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Posts posted by YoungBlood

  1. I just had to post because I remember as a young scout being shocked when reading recipes out of a SCOUT cooking book. My patrol and myself immeditately found a recipe that called for wine in the making of the sauce. I can't remember the exact scout cooking book but I am looking around now to see if I can find it again. I would have to agree with acco40, aslong as the parents were fine with it, then I wouldn't see any problem aslong as the bottle was kept with an adult untill cooking time.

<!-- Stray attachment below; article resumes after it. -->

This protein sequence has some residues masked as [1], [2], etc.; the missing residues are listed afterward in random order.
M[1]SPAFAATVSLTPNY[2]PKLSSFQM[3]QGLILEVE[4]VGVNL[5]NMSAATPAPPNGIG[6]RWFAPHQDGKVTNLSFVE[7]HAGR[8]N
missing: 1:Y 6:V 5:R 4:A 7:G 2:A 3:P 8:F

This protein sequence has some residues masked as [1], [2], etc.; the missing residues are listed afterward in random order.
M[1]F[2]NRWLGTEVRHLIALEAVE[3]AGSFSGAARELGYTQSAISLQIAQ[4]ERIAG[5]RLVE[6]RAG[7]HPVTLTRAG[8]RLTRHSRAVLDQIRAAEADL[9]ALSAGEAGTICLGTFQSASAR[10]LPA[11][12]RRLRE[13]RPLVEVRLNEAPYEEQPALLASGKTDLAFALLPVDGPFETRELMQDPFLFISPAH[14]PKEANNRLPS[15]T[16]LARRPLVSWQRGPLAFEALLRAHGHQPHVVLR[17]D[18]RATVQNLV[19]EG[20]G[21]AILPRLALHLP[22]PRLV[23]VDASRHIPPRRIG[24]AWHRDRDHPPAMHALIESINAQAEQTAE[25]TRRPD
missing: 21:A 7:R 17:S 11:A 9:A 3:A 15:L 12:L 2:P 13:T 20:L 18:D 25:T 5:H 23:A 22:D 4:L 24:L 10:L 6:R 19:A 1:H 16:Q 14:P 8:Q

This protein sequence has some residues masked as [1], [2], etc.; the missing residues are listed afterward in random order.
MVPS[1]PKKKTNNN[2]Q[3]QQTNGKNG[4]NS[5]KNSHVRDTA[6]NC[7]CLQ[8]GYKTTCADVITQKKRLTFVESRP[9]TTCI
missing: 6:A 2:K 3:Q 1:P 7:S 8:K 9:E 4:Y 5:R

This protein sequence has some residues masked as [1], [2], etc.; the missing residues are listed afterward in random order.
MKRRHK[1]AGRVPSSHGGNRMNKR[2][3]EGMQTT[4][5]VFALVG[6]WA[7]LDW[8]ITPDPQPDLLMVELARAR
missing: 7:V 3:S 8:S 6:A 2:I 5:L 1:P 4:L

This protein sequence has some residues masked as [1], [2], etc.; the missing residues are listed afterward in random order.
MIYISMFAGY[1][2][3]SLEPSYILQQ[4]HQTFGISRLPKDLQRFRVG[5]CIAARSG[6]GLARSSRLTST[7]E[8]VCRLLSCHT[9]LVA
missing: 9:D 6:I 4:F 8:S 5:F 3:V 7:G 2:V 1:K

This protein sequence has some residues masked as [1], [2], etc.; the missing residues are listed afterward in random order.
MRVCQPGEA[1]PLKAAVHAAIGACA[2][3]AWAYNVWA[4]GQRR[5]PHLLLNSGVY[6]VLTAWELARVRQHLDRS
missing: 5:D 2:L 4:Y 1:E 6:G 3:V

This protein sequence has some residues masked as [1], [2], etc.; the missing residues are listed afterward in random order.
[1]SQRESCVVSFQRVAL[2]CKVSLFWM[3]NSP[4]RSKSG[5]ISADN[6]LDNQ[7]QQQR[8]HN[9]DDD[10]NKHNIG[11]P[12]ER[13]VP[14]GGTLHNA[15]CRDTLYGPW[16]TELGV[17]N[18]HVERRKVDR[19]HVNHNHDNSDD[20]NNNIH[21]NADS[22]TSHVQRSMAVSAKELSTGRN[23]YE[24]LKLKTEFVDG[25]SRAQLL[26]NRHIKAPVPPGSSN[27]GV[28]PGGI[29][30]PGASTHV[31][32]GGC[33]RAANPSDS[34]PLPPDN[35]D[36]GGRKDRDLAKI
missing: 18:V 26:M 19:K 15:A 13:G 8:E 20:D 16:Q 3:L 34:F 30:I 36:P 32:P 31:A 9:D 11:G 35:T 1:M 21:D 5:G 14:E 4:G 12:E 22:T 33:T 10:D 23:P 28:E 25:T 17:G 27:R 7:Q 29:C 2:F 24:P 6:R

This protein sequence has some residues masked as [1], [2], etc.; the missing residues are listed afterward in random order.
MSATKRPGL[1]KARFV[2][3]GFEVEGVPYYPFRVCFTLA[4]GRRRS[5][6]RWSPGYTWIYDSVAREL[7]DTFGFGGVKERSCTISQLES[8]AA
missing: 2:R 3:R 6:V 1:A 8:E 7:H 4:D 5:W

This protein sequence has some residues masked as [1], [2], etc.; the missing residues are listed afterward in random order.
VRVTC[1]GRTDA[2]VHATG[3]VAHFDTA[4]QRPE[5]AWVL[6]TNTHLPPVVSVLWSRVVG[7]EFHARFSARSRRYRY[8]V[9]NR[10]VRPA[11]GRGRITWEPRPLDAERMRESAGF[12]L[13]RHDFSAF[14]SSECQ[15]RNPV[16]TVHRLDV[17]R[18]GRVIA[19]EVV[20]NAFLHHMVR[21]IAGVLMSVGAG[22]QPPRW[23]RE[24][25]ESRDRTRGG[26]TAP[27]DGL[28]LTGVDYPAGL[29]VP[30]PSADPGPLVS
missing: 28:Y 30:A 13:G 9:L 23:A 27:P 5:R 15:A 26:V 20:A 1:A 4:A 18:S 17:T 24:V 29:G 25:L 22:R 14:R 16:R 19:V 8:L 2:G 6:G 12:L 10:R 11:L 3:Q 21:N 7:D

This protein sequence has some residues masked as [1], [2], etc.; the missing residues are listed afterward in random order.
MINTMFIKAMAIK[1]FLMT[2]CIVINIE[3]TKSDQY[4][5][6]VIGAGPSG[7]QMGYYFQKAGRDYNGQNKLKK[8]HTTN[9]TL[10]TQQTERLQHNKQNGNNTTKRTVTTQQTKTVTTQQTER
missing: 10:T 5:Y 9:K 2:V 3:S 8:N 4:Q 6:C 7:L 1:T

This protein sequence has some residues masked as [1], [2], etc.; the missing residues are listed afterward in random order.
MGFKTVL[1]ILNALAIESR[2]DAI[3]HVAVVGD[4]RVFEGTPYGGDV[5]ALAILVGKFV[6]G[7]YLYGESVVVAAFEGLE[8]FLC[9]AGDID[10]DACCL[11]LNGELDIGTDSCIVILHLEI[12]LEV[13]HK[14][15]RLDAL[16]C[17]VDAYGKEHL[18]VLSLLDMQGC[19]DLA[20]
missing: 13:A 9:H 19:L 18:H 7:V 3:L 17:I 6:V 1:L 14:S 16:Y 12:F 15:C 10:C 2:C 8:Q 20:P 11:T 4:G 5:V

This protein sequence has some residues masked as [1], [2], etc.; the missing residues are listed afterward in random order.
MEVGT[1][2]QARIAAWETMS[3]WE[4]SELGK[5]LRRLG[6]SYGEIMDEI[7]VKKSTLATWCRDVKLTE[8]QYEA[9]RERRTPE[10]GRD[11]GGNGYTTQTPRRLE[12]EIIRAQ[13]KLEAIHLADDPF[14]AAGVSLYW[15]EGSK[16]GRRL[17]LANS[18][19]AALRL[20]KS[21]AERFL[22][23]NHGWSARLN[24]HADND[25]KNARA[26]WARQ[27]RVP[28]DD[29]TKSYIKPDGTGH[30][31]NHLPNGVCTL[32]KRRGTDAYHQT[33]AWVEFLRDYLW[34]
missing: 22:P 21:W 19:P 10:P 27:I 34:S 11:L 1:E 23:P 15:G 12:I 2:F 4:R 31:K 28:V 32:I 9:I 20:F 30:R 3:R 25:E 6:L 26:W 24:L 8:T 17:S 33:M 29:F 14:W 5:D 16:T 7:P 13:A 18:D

2. Boys always react different ways to letters from home and phone calls home. I know that when I was a scout at summer camp that I called home generally twice during the week. I would call to tell my parents how I was doing and describe my week thus far. I know that I would get a little homesick but the call only made me feel better and reassured me that I would make it through the week. Are camp chaplain who deals with homesick kids at all hours of the night would persuade the kids to spend 24 more hours in camp and if they wanted to after that they could call their parents and ask them to pick them up. Amazingly it was rare for the boy to still want to go home after that. After all, most kids seem to get homesick after the first day before they even get to spend time at camp and have any real fun. Whatever strategy works best for you than go for it. I think a general rule is the longer you get them to stay the less homesick they get.